• A simple print. The skull is printed onto the dial before the watch is assembled. This is the least expensive way to decorate a watch face and the least durable. But since it’s inside the case, not much can happen to damage the paint that wouldn’t destroy the watch at the same time, which is why most manufacturers of affordable watches go for this method.
  • PVD coating/plating. This process allows for ultra-thin and durable metallic prints to be made on the dial before assembly. Their shine is an eye-catcher and they don’t add much thickness to the watch, but they’ll look as flat as they are. Beautiful and shiny, but lacking depth.
  • Embossing. The thin metal sheet that makes up the dial is placed in a machine press that bends it into the shape of a mould. This results in a three-dimensional raised motif that casts shadows and catches light on its curves. This sort of dial makes a watch feel more “alive” than any of the flat surfaces but adds both thickness and weight to the watch. Plus it’s way more expensive to make.

We wanted the Memento Mori watch to look fantastic. We wanted it to be a statement piece. That’s why we went with two of the most expensive options on that list. The whole dial is first embossed with the skull and banner design and then PVD coated matte black. Then, the letters and numerals are PVD coated metallic gunmetal grey like the hands, adding a contrasting shine to the design. The thickness and weight this adds to the watch forced our hand somewhat as to the choice of mechanism. Adding all this to a mechanical watch would have made it thick, heavy, and clunky. We intended to make a statement watch, not one that stuck out like a sore thumb.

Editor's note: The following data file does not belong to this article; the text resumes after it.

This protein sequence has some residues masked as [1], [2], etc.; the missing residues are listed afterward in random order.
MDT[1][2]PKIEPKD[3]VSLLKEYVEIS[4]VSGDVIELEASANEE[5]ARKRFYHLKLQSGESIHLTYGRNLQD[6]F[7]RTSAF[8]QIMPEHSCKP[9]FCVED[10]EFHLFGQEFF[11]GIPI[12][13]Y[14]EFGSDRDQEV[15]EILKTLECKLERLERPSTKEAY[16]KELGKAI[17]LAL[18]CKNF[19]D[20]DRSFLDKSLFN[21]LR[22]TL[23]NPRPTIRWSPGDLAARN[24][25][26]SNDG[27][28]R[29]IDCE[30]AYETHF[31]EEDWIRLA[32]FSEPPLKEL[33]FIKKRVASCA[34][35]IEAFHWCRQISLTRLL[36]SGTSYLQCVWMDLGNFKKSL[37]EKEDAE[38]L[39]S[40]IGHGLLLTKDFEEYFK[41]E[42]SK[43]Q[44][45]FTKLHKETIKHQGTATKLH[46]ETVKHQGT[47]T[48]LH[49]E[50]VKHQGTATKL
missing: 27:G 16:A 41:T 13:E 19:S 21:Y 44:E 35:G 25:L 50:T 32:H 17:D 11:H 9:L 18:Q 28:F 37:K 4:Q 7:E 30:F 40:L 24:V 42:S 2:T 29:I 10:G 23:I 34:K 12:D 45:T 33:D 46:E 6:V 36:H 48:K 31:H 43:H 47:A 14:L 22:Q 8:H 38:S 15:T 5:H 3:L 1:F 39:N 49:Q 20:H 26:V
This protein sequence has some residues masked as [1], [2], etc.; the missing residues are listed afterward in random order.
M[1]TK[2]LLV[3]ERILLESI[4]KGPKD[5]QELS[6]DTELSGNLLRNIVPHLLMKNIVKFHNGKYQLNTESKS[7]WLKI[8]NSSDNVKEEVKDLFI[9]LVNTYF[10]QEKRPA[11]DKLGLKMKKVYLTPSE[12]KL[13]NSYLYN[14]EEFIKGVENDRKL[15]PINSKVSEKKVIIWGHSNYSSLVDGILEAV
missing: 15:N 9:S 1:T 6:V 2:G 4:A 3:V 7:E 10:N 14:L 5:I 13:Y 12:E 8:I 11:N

Settling on Quartz movement also allowed us to decorate the caseback with something beyond the boring flat stainless steel back with ATM info and branding. Summing up the inspiration for the Memento Mori, the words “Don’t tell me how to live” are embossed on the matte black caseback.

Next Steps

Our source of inspiration: you

The first edition Memento Mori was very popular, and we soon wanted to expand upon it with other options. We love customer feedback because it helps guide us down the right path. We have hundreds of ideas about what to do next, but without you, they remain ideas only. The most requested addition to the Memento Mori collection was a pocket watch. And based on purchase history we learned that a Memento Mori with a steel strap would be a welcomed addition as well.

We then started thinking about how we can make each Memento Mori watch unique. We have a wide range of natural stone jewellery and a lot of people love the fact that no stone is exactly the same. This lead us to consider Memento Mori watches where the eyes were colourful gemstones, each unique, or shaping the whole dial out of natural stone, but none of these proved feasible in practice. The answer lay in a method of forming steel where each item gets an individual pattern. Damascus steel is made by folding two types of steel on top of one another and twisting or bending it to get unique patterns. The case and dial of our new limited edition Memento Mori watches are made of Damascus steel, meaning each carries a one-of-a-kind pattern. The one you have on your wrist is uniquely yours.